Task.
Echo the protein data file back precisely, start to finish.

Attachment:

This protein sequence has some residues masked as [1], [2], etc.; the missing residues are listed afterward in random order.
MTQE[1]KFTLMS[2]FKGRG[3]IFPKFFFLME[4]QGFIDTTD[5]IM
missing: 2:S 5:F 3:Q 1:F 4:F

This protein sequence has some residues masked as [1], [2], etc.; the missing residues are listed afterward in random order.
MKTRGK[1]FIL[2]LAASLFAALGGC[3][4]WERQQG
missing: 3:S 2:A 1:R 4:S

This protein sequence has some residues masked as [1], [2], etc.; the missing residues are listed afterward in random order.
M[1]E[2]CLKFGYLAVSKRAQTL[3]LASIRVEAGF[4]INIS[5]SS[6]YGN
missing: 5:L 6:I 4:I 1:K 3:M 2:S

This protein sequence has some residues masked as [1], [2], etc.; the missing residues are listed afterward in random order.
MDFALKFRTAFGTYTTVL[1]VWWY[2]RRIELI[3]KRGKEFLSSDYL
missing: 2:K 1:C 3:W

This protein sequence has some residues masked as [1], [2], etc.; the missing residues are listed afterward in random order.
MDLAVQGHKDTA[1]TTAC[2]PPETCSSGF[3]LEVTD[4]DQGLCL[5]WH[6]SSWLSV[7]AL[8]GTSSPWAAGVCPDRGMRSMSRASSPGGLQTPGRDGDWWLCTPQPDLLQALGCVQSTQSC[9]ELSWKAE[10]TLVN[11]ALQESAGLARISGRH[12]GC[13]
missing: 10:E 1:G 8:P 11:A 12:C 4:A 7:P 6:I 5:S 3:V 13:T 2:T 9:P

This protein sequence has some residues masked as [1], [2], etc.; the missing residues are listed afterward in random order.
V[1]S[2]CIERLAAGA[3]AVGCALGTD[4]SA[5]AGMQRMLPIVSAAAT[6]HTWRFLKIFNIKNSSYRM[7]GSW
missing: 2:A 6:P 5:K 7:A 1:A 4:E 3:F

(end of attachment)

This protein sequence has some residues masked as [1], [2], etc.; the missing residues are listed afterward in random order.
MTQE[1]KFTLMS[2]FKGRG[3]IFPKFFFLME[4]QGFIDTTD[5]IM
missing: 2:S 5:F 3:Q 1:F 4:F

This protein sequence has some residues masked as [1], [2], etc.; the missing residues are listed afterward in random order.
MKTRGK[1]FIL[2]LAASLFAALGGC[3][4]WERQQG
missing: 3:S 2:A 1:R 4:S

This protein sequence has some residues masked as [1], [2], etc.; the missing residues are listed afterward in random order.
M[1]E[2]CLKFGYLAVSKRAQTL[3]LASIRVEAGF[4]INIS[5]SS[6]YGN
missing: 5:L 6:I 4:I 1:K 3:M 2:S

This protein sequence has some residues masked as [1], [2], etc.; the missing residues are listed afterward in random order.
MDFALKFRTAFGTYTTVL[1]VWWY[2]RRIELI[3]KRGKEFLSSDYL
missing: 2:K 1:C 3:W

This protein sequence has some residues masked as [1], [2], etc.; the missing residues are listed afterward in random order.
MDLAVQGHKDTA[1]TTAC[2]PPETCSSGF[3]LEVTD[4]DQGLCL[5]WH[6]SSWLSV[7]AL[8]GTSSPWAAGVCPDRGMRSMSRASSPGGLQTPGRDGDWWLCTPQPDLLQALGCVQSTQSC[9]ELSWKAE[10]TLVN[11]ALQESAGLARISGRH[12]GC[13]
missing: 10:E 1:G 8:P 11:A 12:C 4:A 7:P 6:I 5:S 3:V 13:T 2:T 9:P

This protein sequence has some residues masked as [1], [2], etc.; the missing residues are listed afterward in random order.
V[1]S[2]CIERLAAGA[3]AVGCALGTD[4]SA[5]AGMQRMLPIVSAAAT[6]HTWRFLKIFNIKNSSYRM[7]GSW
missing: 2:A 6:P 5:K 7:A 1:A 4:E 3:F